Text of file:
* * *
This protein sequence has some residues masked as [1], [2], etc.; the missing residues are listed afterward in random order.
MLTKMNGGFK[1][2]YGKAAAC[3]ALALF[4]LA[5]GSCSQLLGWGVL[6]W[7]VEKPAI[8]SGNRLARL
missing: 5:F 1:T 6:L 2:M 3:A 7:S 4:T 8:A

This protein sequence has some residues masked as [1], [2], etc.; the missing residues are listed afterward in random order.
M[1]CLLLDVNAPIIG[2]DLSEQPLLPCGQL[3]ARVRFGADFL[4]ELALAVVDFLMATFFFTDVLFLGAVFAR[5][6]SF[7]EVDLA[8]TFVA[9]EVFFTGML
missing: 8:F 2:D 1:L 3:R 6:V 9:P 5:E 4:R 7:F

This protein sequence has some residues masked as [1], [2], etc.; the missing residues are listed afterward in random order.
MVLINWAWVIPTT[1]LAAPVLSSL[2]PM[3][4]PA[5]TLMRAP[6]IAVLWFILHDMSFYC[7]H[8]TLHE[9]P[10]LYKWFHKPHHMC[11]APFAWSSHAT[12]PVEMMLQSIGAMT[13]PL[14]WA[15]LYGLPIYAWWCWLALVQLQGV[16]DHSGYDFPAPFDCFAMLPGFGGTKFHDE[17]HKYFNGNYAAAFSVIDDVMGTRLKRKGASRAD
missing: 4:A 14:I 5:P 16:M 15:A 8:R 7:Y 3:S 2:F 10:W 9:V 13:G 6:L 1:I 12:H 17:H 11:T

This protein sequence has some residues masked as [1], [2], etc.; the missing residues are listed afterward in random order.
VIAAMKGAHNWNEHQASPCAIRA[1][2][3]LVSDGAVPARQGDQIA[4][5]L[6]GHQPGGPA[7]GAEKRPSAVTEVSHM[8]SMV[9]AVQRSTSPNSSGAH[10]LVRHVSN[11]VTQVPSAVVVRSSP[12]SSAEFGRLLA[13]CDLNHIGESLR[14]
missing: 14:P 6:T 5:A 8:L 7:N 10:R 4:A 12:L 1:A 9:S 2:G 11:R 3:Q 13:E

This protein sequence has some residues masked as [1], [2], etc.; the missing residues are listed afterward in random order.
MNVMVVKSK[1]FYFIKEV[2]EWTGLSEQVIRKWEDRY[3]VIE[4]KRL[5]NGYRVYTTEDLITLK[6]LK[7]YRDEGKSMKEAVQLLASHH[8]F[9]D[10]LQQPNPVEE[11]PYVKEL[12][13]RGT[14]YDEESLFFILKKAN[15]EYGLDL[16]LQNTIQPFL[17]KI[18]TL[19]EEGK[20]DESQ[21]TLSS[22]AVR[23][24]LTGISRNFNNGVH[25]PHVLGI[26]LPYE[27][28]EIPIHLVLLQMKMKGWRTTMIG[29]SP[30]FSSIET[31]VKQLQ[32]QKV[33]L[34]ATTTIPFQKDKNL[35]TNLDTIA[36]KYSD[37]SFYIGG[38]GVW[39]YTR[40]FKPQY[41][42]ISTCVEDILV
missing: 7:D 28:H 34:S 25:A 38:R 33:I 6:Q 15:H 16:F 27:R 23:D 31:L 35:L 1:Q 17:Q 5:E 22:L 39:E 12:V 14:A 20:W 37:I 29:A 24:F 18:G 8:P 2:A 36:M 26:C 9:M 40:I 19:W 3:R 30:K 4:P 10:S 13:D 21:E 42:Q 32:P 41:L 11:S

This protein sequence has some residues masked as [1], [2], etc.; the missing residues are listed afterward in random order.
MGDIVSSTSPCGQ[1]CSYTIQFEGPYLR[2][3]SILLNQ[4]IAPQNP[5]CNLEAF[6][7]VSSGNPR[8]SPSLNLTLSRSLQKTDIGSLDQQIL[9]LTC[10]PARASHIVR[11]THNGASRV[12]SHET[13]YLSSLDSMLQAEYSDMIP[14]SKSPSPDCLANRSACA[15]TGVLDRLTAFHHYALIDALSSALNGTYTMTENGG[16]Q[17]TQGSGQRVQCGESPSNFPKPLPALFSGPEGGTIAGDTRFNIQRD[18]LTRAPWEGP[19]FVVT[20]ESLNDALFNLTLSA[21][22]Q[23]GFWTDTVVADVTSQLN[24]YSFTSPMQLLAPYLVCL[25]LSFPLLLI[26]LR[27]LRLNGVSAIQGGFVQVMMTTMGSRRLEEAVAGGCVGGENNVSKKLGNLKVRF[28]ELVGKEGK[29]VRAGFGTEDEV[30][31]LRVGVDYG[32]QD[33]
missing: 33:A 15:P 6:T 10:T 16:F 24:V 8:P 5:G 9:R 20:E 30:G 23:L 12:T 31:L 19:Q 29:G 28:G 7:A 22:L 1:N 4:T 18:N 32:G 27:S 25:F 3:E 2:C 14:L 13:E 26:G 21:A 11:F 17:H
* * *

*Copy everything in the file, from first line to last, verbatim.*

This protein sequence has some residues masked as [1], [2], etc.; the missing residues are listed afterward in random order.
MLTKMNGGFK[1][2]YGKAAAC[3]ALALF[4]LA[5]GSCSQLLGWGVL[6]W[7]VEKPAI[8]SGNRLARL
missing: 5:F 1:T 6:L 2:M 3:A 7:S 4:T 8:A

This protein sequence has some residues masked as [1], [2], etc.; the missing residues are listed afterward in random order.
M[1]CLLLDVNAPIIG[2]DLSEQPLLPCGQL[3]ARVRFGADFL[4]ELALAVVDFLMATFFFTDVLFLGAVFAR[5][6]SF[7]EVDLA[8]TFVA[9]EVFFTGML
missing: 8:F 2:D 1:L 3:R 6:V 9:P 5:E 4:R 7:F

This protein sequence has some residues masked as [1], [2], etc.; the missing residues are listed afterward in random order.
MVLINWAWVIPTT[1]LAAPVLSSL[2]PM[3][4]PA[5]TLMRAP[6]IAVLWFILHDMSFYC[7]H[8]TLHE[9]P[10]LYKWFHKPHHMC[11]APFAWSSHAT[12]PVEMMLQSIGAMT[13]PL[14]WA[15]LYGLPIYAWWCWLALVQLQGV[16]DHSGYDFPAPFDCFAMLPGFGGTKFHDE[17]HKYFNGNYAAAFSVIDDVMGTRLKRKGASRAD
missing: 4:A 14:I 5:P 16:M 15:A 8:R 7:Y 3:S 2:F 10:W 9:V 13:G 6:L 1:I 12:H 17:H 11:T

This protein sequence has some residues masked as [1], [2], etc.; the missing residues are listed afterward in random order.
VIAAMKGAHNWNEHQASPCAIRA[1][2][3]LVSDGAVPARQGDQIA[4][5]L[6]GHQPGGPA[7]GAEKRPSAVTEVSHM[8]SMV[9]AVQRSTSPNSSGAH[10]LVRHVSN[11]VTQVPSAVVVRSSP[12]SSAEFGRLLA[13]CDLNHIGESLR[14]
missing: 14:P 6:T 5:A 8:L 7:N 10:R 4:A 12:L 1:A 9:S 2:G 11:R 3:Q 13:E

This protein sequence has some residues masked as [1], [2], etc.; the missing residues are listed afterward in random order.
MNVMVVKSK[1]FYFIKEV[2]EWTGLSEQVIRKWEDRY[3]VIE[4]KRL[5]NGYRVYTTEDLITLK[6]LK[7]YRDEGKSMKEAVQLLASHH[8]F[9]D[10]LQQPNPVEE[11]PYVKEL[12][13]RGT[14]YDEESLFFILKKAN[15]EYGLDL[16]LQNTIQPFL[17]KI[18]TL[19]EEGK[20]DESQ[21]TLSS[22]AVR[23][24]LTGISRNFNNGVH[25]PHVLGI[26]LPYE[27][28]EIPIHLVLLQMKMKGWRTTMIG[29]SP[30]FSSIET[31]VKQLQ[32]QKV[33]L[34]ATTTIPFQKDKNL[35]TNLDTIA[36]KYSD[37]SFYIGG[38]GVW[39]YTR[40]FKPQY[41][42]ISTCVEDILV
missing: 7:D 28:H 34:S 25:A 38:R 33:I 6:Q 15:H 16:F 27:R 23:D 31:L 35:L 1:Q 17:Q 5:E 22:L 39:E 12:V 14:A 20:W 37:I 29:A 24:F 18:G 8:P 2:A 36:M 26:C 9:M 40:I 19:W 3:R 30:K 4:P 10:S 13:D 21:E 42:Q 32:P 41:L 11:S

This protein sequence has some residues masked as [1], [2], etc.; the missing residues are listed afterward in random order.
MGDIVSSTSPCGQ[1]CSYTIQFEGPYLR[2][3]SILLNQ[4]IAPQNP[5]CNLEAF[6][7]VSSGNPR[8]SPSLNLTLSRSLQKTDIGSLDQQIL[9]LTC[10]PARASHIVR[11]THNGASRV[12]SHET[13]YLSSLDSMLQAEYSDMIP[14]SKSPSPDCLANRSACA[15]TGVLDRLTAFHHYALIDALSSALNGTYTMTENGG[16]Q[17]TQGSGQRVQCGESPSNFPKPLPALFSGPEGGTIAGDTRFNIQRD[18]LTRAPWEGP[19]FVVT[20]ESLNDALFNLTLSA[21][22]Q[23]GFWTDTVVADVTSQLN[24]YSFTSPMQLLAPYLVCL[25]LSFPLLLI[26]LR[27]LRLNGVSAIQGGFVQVMMTTMGSRRLEEAVAGGCVGGENNVSKKLGNLKVRF[28]ELVGKEGK[29]VRAGFGTEDEV[30][31]LRVGVDYG[32]QD[33]
missing: 33:A 15:P 6:T 10:T 16:F 24:V 8:P 5:G 9:R 20:E 30:G 23:L 12:T 31:L 19:Q 29:G 28:G 7:A 22:L 1:N 4:T 18:N 32:G 27:S 25:F 3:E 2:C 14:L 13:E 26:G 21:A 11:F 17:H